Wednesday, 24 February 2021

Tacoma's Benjamin Franklin Park is renamed after Rosa Franklin - the first African American woman to serve in the state Senate

 A park named after founding father Benjamin Franklin in Washington has been renamed to honor Rosa Franklin, the state's first African American woman to serve in the state Senate.

Metro Parks' Board of Commissioners in Tacoma unanimously voted to change the park's name in Franklin's honor on Monday, according to a column in The News Tribune.

She served as a member of the Washington State Senate from 1993 to 2010. 


The 93-year-old Rosa Franklin, a former nurse and longtime parks supporter, said she was 'so appreciative'  of the unexpected honor at Monday night's meeting, the outlet reported.

Rosa Franklin, 97, was the state's first African American woman to serve in the state Senate

Rosa Franklin, 97, was the state's first African American woman to serve in the state Senate

Franklin, right, served as a member of the Washington State Senate from 1993 to 2010

Franklin, right, served as a member of the Washington State Senate from 1993 to 2010

Rosa Franklin Park, pictured, will now be the second park in Tacoma named after an African American

Rosa Franklin Park, pictured, will now be the second park in Tacoma named after an African American

'Are you sure?' Franklin recalled asking when she heard the news that the park would be renamed in her honor.

Franklin, who used to live in the district where the park is located, said her two children attended the nearby Franklin Elementary School.

The park, which covers more than 20 acres, was planned in the 1930s and first opened in 1941. It was named in honor of Benjamin Franklin because of its proximity to the school, according to the Metro Parks website.

It will now be the second park in Tacoma named after an African American after Marine Park along the city's waterfront was renamed Judge Jack Tanner Park in 2019.

Judge Tanner marched for housing equality in the 1960s, advised President John F. Kennedy on the drafting of the Civil Rights Act of 1964, and was the first African-American to serve as a federal District Court judge in the Pacific Northwest. 

Franklin Park, which has a sprayground pictured, has been renamed  to honor Tacoma Sen. Rosa Franklin

Franklin Park, which has a sprayground pictured, has been renamed  to honor Tacoma Sen. Rosa Franklin

A picnic shelter is pictured at Franklin Park, renamed to honor Tacoma Sen. Rosa Franklin

A picnic shelter is pictured at Franklin Park, renamed to honor Tacoma Sen. Rosa Franklin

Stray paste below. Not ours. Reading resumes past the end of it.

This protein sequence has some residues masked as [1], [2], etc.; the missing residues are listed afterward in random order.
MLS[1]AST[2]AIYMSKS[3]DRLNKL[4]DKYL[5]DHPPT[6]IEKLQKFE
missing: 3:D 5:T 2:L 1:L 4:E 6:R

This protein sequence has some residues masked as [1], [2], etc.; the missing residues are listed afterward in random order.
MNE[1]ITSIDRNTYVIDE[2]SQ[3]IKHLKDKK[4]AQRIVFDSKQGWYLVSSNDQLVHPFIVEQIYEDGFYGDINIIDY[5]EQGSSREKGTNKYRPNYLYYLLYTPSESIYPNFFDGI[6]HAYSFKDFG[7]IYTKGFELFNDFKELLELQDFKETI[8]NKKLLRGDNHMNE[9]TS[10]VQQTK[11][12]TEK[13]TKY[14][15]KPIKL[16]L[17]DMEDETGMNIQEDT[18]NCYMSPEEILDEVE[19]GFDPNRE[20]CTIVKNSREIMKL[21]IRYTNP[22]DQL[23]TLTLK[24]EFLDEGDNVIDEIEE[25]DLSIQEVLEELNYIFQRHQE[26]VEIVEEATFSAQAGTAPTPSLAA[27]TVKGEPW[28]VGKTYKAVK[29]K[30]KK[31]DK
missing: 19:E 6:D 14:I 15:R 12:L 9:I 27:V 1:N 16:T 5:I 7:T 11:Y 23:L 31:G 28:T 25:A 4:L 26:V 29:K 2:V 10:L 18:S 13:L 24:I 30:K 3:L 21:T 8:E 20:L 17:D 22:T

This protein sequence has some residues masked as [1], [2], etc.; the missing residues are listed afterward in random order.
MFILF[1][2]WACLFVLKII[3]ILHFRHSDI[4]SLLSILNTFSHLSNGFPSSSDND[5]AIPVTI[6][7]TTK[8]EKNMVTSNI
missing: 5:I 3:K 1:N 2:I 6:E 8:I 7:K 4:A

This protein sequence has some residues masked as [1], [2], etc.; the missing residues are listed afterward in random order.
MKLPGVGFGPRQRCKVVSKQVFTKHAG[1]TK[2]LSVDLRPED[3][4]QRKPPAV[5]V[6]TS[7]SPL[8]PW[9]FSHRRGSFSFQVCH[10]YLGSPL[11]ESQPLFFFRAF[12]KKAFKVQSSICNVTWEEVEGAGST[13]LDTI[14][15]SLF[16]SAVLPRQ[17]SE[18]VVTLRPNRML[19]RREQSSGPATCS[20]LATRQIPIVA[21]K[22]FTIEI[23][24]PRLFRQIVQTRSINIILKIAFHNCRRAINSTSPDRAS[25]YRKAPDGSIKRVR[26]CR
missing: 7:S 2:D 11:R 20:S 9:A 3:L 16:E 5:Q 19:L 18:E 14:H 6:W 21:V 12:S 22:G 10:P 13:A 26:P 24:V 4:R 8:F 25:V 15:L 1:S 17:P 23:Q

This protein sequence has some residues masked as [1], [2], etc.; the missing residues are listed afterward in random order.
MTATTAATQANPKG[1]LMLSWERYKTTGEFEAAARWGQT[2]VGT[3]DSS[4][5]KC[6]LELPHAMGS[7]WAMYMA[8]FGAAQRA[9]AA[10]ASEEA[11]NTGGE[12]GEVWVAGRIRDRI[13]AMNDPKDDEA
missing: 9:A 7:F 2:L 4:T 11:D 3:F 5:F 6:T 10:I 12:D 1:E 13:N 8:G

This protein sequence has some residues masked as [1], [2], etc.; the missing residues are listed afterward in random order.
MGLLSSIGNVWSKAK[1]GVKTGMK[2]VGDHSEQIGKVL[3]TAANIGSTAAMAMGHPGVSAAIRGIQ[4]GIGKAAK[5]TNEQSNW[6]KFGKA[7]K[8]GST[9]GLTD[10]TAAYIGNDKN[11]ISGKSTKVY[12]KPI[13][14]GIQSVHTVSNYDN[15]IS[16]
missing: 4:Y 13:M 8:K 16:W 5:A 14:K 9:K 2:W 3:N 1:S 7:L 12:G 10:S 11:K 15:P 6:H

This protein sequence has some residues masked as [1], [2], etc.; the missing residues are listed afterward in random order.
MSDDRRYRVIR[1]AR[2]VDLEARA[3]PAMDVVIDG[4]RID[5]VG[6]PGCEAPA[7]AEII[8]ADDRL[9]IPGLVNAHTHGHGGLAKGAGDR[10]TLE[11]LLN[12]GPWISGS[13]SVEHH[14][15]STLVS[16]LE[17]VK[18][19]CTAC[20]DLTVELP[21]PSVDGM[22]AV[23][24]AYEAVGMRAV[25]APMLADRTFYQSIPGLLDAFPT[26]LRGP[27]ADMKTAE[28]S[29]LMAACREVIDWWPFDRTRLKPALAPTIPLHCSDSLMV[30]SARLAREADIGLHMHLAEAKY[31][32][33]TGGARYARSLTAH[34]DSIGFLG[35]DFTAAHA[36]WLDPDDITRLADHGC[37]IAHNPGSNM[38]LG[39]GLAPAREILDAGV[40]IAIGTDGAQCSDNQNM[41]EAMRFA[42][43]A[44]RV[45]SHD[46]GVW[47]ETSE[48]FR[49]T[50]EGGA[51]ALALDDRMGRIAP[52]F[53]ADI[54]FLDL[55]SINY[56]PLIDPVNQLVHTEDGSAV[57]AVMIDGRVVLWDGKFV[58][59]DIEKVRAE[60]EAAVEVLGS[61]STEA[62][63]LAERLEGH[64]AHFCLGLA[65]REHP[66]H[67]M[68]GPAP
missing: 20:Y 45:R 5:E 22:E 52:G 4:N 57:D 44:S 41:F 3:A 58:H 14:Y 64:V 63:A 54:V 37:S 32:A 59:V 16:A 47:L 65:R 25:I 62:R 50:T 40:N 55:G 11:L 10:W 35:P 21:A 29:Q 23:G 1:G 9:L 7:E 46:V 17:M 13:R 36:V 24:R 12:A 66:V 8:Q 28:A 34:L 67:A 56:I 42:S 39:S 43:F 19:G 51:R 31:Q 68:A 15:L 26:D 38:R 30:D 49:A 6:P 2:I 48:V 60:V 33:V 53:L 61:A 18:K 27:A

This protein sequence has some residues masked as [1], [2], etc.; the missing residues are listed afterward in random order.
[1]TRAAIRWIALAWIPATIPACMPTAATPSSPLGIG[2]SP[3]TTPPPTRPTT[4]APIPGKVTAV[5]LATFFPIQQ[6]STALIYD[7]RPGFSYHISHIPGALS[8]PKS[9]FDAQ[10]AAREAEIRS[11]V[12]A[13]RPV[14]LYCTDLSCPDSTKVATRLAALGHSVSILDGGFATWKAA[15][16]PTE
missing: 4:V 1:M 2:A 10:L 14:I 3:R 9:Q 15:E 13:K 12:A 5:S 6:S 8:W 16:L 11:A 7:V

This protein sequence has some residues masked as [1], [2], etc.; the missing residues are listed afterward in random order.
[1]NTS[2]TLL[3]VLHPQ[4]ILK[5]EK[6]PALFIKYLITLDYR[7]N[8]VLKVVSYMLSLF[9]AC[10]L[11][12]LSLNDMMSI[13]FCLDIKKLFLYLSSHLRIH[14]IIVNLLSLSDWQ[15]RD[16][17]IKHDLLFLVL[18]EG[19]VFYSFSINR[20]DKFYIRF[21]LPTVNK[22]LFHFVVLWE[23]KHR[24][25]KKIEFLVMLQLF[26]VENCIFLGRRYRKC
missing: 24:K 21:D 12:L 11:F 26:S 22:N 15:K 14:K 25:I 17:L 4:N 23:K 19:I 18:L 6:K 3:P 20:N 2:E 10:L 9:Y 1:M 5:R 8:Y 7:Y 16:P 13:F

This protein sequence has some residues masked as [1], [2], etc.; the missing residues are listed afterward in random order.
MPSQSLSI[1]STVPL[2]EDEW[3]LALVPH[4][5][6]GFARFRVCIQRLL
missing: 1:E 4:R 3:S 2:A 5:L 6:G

An aerial view shows the more than 20-acre Franklin Park in Tacoma, Washington which has been renamed

An aerial view shows the more than 20-acre Franklin Park in Tacoma, Washington which has been renamed

According to Metro Parks board commissioner Aaron Pointer, who is black, told The News Tribune that the renaming of the parks shows the important role black Tacoma residents have played in the city's history.

'I really believe that it means a lot to people — and to kids — to see people who look like them represented in the names of parks and schools and other facilities,' Pointer told the outlet. 

'It gives people inspiration. To some, it might not mean a lot. But to others, it can mean a sense of belonging, and that the city recognizes that our people are a part of the city, and not just something that is disregarded.' 

Debbie Terwilleger, Metro Parks' director of business, administration and planning said park staff spent about a month preparing the recommendation to rename the park in honor of Franklin.


Terwilleger told the outlet that changing the park's name won't be expensive but will require a new sign, expected to cost about $5,000, to be made with features highlighting Franklin's achievements and legacy. 

Erik Hanberg, chair of the park's board, said the move isn't meant to disrespect the legacy of Benjamin Franklin but to honor a local woman of color who dedicated much of her life to the city's residents.

The park was previously named in honor of Benjamin Franklin, pictured

The park was previously named in honor of Benjamin Franklin, pictured

'In this case, there was an opportunity to take a name from someone who had not been from Tacoma and had died long before the city was founded and replace it with an icon who is also a woman of color,' Hanberg told The News Tribune.

 'I don't think [Ben Franklin] loses anything by having Tacoma change the name ... to someone who is actually connected to our city and has done great things for our city.'

Benjamin Franklin, who signed the Declaration of Independence, the Treaty of Paris, and the United States Constitution, has a complicated history with slavery.

According to the National Archives, Franklin owned slaves as a young man and would post ads profiting off the selling of slaves in his newspaper, the Pennsylvania Gazette.

Initially, Franklin believed slaves were inferior to white Europeans and couldn't be educated but started questioning his position after visiting a school for young African children, according to PBS.

Later in life, Franklin became a vocal abolitionist publishing essays against the practice and submitting several Anti-Slavery Petitions to Congress. In 1787, he began to serve as President of the Pennsylvania Society for Promoting the Abolition of Slavery.    

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